Corey Cunningham is one of those artists who has popped up on RSTB so often it seems silly he’s just now finding his way to Hidden Gems. With great releases from Terry Malts and Business of Dreams packed in his catalog he’s making a mark on 2018 with the sophomore release from Smokescreens, a collaboration with Chris Rosi of Plateaus. The through line in all of Cunningham’s work has been an effervescent brand of pop that bubbles to the surface over and over again. As such, I wondered what records he’d been harboring in his sphere of influences. Corey’s picked one more hidden than most in this series, the 1988 small press LP from Tom Diabo.

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Roxanne Clifford on Shirley Collins and Davy Graham – Folk Roots, New Routes

I’m excited to say that this series now boasts two members of longtime RSTB fave Veronica Falls. Though the band has gone on to new ventures, their taut indie pop will forever be embedded in my heart. One of the band’s greatest strengths was songwriter and singer Roxanne Clifford and she’s brought that same spirit, albeit with an ear towards synth-pop strains over jangles, to her band Patience. With a clutch of great singles already in her catalog, the band has already proven indispensable. So, I was eager to see what Roxanne would pick as deserving of another listen and some time under the spotlight. She’s reached back to a folk classic, the homespun folk of Shirley Collins and Davy Grahams’s – Folk Roots, New Routes. Check out how this found its way into her collection.

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Michael Rault on Billy Nicholls – Love Songs

There have been many great surprises this year, but the latest album from Michael Rault is quite possibly among the best. Rault refashioned his sound in the guise of ‘70s pop with a soft heart, echoing the Apple records stable if they’d been mixing it up down in Memphis with Big Star and The Hot Dogs. Its easily the best power pop album to find its way to your speakers in 2018. So, naturally it seemed fitting to have Michael dive deep for a pick in the Hidden Gems series. I’m constantly intrigued at what people pick for these because some true gems get unearthed. Rault stayed true to his pop influences going for the oft overlooked ’74 sophomore album from a true psych-pop purveyor Billy Nicholls. It’s a true lost classic that’s been out of print for far too long. Check out how it came into Michael’s life.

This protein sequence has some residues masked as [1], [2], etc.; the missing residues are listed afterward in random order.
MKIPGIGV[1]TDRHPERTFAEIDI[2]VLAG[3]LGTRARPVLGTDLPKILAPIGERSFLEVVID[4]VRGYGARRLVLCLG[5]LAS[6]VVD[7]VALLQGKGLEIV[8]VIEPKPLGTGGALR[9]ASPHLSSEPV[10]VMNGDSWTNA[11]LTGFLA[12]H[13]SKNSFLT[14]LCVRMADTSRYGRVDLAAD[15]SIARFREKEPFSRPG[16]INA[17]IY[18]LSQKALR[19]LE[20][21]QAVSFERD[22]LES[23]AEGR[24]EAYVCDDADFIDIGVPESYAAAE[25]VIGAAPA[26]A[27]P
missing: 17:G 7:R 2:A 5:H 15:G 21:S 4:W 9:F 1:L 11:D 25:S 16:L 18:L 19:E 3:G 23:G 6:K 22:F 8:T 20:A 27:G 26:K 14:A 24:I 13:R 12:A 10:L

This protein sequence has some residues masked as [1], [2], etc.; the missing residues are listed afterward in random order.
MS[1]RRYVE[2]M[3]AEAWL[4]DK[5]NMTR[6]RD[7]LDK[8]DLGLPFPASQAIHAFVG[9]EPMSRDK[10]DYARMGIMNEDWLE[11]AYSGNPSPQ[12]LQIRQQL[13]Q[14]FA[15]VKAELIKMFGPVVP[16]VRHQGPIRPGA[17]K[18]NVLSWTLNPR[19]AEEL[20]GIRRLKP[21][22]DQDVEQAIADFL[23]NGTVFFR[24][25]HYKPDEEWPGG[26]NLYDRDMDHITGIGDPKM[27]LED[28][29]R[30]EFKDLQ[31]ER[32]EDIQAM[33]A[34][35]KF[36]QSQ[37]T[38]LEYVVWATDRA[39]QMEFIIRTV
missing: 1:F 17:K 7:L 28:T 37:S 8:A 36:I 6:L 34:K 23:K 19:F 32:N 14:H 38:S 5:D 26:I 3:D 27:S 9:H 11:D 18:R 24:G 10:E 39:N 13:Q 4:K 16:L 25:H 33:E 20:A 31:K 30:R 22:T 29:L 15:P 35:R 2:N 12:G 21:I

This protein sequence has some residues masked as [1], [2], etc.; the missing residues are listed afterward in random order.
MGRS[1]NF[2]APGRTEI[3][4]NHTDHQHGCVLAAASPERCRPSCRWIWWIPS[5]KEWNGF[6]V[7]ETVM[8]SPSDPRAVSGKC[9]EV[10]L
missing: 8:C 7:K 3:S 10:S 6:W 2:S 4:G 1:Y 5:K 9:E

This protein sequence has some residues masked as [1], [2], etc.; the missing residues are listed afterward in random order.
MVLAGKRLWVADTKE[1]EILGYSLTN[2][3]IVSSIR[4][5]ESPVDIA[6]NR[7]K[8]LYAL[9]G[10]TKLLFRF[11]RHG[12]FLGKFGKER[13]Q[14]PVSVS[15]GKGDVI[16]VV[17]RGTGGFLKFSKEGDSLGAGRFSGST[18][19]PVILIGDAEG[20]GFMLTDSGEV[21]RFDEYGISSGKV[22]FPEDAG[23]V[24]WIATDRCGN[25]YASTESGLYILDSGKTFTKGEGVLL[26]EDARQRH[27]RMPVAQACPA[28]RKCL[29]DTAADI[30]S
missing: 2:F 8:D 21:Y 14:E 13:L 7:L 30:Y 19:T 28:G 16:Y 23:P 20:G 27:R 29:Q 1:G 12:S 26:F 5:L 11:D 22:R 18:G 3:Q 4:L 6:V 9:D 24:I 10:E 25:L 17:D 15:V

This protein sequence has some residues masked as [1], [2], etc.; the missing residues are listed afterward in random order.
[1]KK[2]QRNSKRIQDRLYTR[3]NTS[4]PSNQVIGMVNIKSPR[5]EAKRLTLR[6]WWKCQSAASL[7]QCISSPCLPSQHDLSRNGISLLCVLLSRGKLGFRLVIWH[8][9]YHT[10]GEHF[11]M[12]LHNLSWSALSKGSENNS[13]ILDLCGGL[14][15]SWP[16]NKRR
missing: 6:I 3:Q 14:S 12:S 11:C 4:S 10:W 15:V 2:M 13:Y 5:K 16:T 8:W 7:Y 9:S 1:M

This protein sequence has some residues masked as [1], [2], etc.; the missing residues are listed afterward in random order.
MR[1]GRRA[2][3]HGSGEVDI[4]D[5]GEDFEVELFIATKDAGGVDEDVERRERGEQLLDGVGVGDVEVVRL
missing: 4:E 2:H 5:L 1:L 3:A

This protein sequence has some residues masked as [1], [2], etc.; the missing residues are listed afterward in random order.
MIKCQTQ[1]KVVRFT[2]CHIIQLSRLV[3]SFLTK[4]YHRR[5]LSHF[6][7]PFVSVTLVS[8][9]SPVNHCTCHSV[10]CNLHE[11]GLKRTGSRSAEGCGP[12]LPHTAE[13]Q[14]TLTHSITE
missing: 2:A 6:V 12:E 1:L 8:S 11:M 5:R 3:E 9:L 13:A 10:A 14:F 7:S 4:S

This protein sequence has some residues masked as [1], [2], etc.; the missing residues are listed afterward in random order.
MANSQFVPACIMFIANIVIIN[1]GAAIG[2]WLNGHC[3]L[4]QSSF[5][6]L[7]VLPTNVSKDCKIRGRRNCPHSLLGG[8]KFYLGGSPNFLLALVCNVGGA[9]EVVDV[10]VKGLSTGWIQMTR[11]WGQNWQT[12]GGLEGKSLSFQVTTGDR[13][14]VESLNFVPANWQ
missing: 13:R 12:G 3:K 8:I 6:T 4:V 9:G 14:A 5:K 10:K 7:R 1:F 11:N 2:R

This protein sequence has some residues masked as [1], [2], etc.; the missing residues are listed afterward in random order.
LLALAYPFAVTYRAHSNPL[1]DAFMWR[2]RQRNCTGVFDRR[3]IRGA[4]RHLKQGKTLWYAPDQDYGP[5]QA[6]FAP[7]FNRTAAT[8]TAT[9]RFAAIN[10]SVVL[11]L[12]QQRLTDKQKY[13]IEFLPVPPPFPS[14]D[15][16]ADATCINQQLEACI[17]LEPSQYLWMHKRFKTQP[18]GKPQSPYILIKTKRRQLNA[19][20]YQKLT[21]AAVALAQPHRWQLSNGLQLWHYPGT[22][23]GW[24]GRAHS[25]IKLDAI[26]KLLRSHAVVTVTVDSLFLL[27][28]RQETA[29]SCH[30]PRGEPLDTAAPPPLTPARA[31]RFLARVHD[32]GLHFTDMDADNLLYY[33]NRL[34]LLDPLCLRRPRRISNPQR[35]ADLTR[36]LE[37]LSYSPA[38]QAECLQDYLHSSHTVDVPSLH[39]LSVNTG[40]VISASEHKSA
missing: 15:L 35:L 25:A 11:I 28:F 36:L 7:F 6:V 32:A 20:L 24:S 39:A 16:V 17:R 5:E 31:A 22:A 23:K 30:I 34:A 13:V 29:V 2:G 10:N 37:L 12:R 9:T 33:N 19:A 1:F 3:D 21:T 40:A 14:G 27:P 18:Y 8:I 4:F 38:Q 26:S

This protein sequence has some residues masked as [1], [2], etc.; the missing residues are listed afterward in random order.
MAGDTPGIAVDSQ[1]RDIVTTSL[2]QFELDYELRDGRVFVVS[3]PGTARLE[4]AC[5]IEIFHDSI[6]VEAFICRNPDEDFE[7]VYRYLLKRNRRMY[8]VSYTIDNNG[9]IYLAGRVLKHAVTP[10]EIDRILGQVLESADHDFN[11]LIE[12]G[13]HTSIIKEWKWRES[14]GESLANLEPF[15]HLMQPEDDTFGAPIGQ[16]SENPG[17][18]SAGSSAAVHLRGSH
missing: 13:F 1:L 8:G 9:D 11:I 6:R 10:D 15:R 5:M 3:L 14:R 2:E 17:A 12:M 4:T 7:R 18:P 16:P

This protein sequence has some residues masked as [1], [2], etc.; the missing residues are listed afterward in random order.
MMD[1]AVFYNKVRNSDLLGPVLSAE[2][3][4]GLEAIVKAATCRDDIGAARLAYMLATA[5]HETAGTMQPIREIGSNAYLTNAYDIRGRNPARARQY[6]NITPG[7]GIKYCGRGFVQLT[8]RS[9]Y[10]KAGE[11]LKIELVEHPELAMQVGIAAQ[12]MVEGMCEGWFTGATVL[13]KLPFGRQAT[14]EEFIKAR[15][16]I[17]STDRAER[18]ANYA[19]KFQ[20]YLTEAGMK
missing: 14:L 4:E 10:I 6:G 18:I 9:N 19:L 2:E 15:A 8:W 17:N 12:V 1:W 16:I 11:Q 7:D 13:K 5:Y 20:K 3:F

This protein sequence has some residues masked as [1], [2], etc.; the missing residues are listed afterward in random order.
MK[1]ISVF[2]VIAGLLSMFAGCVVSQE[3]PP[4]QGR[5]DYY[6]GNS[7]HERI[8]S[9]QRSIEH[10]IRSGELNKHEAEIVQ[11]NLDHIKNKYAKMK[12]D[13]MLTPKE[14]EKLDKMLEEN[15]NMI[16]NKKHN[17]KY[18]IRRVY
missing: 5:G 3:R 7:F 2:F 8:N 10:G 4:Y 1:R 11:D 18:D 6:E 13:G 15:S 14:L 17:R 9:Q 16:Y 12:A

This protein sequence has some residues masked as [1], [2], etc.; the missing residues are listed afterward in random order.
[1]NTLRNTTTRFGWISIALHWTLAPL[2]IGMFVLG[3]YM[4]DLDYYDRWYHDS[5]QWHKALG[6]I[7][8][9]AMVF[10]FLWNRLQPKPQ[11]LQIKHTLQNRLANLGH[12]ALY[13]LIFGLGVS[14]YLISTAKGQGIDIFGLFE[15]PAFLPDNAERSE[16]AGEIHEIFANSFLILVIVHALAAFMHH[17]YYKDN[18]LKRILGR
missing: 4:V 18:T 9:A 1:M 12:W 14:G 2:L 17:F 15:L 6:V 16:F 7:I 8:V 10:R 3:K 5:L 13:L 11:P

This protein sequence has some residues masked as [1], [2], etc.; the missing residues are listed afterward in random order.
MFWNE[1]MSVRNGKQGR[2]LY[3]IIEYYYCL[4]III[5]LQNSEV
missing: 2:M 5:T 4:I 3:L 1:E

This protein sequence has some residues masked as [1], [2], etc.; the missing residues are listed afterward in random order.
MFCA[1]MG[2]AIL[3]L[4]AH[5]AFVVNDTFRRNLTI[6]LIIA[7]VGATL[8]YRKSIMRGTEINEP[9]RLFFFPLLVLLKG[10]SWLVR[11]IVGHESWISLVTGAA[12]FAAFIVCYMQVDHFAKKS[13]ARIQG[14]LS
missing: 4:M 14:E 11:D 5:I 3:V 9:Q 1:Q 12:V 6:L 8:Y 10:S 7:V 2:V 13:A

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RSTB Best of 2018 (So Far)

Somehow or other it is now June and that means that the barometer must be checked for what albums have had the biggest impact (here, not on a worldwide stage or whatnot). Its been a hell of a slog politically, nationally and emotionally, but it has been a good year for music. Can’t quite call that a silver lining, but its a balm of sorts and that’s something. As usual the list is presented in no real order (quasi-alphabetical with a couple of last minute additions thrown in for good measure.) These are the records that spent the most time on the turntable here. If you like ’em, buy ’em. Its as simple as that. I’ll echo the admirable Liz Pelly’s sentiments in the crusade against the streaming giant to say its not enough to simply clock time through the cloud. The small labels and independents here need some love so seek them out and give a small monetary hug where applicable.

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Matt Valentine on Takehisa Kosugi – Catch Wave

I’m steadily working through the great wishlist of artists who have shaped the path of Raven for the Hidden Gems series and this week we land on another. Along with Erica Elder, Matt Valentine’s tenure in MV & EE and its various incarnations was instrumental to the aughts psych-folk wave. In his stewardship of the great Northeast label Child of Microtones he’s given a home to The Tower Recordings, Samara Lubelski, Ash & Herb and Dredd Foole among others. And just this year he’s carved out yet another classic with PG Six as Wet Tuna. So, it came to pass that I asked Matt to pick out a record that had perhaps eluded the grasp of the masses all these years. Coming on the heels of the news that Taj Mahal Travellers’ August 1974 has found its way back to LP, Valentine’s pick from the band’s Takehisa Kosugi – his 1975 album Catch Wave – seems quite fitting. See how this record found its way to his life and what impact it’s had on his own works below.